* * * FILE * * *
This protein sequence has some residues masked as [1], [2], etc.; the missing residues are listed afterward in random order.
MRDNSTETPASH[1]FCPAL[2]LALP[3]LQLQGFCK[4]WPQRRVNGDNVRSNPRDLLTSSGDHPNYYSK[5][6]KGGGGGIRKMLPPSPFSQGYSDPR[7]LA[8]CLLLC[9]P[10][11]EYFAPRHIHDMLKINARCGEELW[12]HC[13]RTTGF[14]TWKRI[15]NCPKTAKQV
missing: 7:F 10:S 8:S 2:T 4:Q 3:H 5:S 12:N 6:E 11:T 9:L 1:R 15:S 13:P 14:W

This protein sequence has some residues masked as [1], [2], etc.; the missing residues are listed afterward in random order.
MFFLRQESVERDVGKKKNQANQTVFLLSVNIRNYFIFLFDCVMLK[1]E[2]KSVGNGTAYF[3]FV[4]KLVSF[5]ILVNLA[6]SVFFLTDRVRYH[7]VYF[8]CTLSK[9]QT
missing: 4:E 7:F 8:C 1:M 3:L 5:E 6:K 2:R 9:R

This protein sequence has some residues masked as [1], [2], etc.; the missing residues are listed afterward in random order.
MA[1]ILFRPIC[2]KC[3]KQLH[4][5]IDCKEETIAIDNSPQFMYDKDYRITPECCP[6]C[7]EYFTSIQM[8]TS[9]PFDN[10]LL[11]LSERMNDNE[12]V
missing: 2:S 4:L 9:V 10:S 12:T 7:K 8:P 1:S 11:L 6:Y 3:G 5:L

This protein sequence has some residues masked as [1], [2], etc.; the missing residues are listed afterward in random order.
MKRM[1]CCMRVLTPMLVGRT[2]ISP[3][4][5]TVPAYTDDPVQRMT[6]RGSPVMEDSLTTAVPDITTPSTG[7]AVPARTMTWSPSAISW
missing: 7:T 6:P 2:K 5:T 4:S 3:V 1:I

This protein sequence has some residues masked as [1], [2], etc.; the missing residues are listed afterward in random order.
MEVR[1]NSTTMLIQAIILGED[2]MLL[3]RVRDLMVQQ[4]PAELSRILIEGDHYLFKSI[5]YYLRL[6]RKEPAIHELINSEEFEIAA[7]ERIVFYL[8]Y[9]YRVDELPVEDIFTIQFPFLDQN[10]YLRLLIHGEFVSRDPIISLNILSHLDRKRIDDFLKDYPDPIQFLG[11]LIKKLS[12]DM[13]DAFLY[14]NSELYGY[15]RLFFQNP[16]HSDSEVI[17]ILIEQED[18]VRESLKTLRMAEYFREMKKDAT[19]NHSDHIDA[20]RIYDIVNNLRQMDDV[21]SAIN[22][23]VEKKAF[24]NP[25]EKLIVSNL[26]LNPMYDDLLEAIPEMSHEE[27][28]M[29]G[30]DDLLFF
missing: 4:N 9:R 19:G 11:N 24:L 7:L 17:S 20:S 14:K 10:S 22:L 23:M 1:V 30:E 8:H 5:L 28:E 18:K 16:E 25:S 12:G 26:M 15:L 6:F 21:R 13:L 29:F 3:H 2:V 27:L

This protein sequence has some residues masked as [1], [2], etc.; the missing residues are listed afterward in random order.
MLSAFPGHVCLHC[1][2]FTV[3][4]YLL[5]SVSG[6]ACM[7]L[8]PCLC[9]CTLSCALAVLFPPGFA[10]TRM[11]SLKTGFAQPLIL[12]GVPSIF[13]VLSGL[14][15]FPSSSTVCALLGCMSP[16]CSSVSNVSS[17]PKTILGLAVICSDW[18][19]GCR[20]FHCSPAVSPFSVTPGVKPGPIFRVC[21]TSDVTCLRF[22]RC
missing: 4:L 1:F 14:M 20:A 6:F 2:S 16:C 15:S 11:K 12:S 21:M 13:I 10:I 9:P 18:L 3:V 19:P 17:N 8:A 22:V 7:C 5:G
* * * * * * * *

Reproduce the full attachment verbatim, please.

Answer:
This protein sequence has some residues masked as [1], [2], etc.; the missing residues are listed afterward in random order.
MRDNSTETPASH[1]FCPAL[2]LALP[3]LQLQGFCK[4]WPQRRVNGDNVRSNPRDLLTSSGDHPNYYSK[5][6]KGGGGGIRKMLPPSPFSQGYSDPR[7]LA[8]CLLLC[9]P[10][11]EYFAPRHIHDMLKINARCGEELW[12]HC[13]RTTGF[14]TWKRI[15]NCPKTAKQV
missing: 7:F 10:S 8:S 2:T 4:Q 3:H 5:S 12:N 6:E 11:T 9:L 1:R 15:S 13:P 14:W

This protein sequence has some residues masked as [1], [2], etc.; the missing residues are listed afterward in random order.
MFFLRQESVERDVGKKKNQANQTVFLLSVNIRNYFIFLFDCVMLK[1]E[2]KSVGNGTAYF[3]FV[4]KLVSF[5]ILVNLA[6]SVFFLTDRVRYH[7]VYF[8]CTLSK[9]QT
missing: 4:E 7:F 8:C 1:M 3:L 5:E 6:K 2:R 9:R

This protein sequence has some residues masked as [1], [2], etc.; the missing residues are listed afterward in random order.
MA[1]ILFRPIC[2]KC[3]KQLH[4][5]IDCKEETIAIDNSPQFMYDKDYRITPECCP[6]C[7]EYFTSIQM[8]TS[9]PFDN[10]LL[11]LSERMNDNE[12]V
missing: 2:S 4:L 9:V 10:S 12:T 7:K 8:P 1:S 11:L 6:Y 3:G 5:L

This protein sequence has some residues masked as [1], [2], etc.; the missing residues are listed afterward in random order.
MKRM[1]CCMRVLTPMLVGRT[2]ISP[3][4][5]TVPAYTDDPVQRMT[6]RGSPVMEDSLTTAVPDITTPSTG[7]AVPARTMTWSPSAISW
missing: 7:T 6:P 2:K 5:T 4:S 3:V 1:I

This protein sequence has some residues masked as [1], [2], etc.; the missing residues are listed afterward in random order.
MEVR[1]NSTTMLIQAIILGED[2]MLL[3]RVRDLMVQQ[4]PAELSRILIEGDHYLFKSI[5]YYLRL[6]RKEPAIHELINSEEFEIAA[7]ERIVFYL[8]Y[9]YRVDELPVEDIFTIQFPFLDQN[10]YLRLLIHGEFVSRDPIISLNILSHLDRKRIDDFLKDYPDPIQFLG[11]LIKKLS[12]DM[13]DAFLY[14]NSELYGY[15]RLFFQNP[16]HSDSEVI[17]ILIEQED[18]VRESLKTLRMAEYFREMKKDAT[19]NHSDHIDA[20]RIYDIVNNLRQMDDV[21]SAIN[22][23]VEKKAF[24]NP[25]EKLIVSNL[26]LNPMYDDLLEAIPEMSHEE[27][28]M[29]G[30]DDLLFF
missing: 4:N 9:R 19:G 11:N 24:L 7:L 17:S 20:S 14:K 10:S 22:L 23:M 1:V 30:E 8:H 5:L 28:E 18:K 16:E 25:S 12:G 26:M 15:L 6:F 21:R 13:L 29:F 3:H 2:V 27:L

This protein sequence has some residues masked as [1], [2], etc.; the missing residues are listed afterward in random order.
MLSAFPGHVCLHC[1][2]FTV[3][4]YLL[5]SVSG[6]ACM[7]L[8]PCLC[9]CTLSCALAVLFPPGFA[10]TRM[11]SLKTGFAQPLIL[12]GVPSIF[13]VLSGL[14][15]FPSSSTVCALLGCMSP[16]CSSVSNVSS[17]PKTILGLAVICSDW[18][19]GCR[20]FHCSPAVSPFSVTPGVKPGPIFRVC[21]TSDVTCLRF[22]RC
missing: 4:L 1:F 14:M 20:A 6:F 2:S 16:C 15:S 11:K 12:S 21:M 13:I 10:I 9:P 18:L 3:V 19:P 17:N 8:A 22:V 7:C 5:G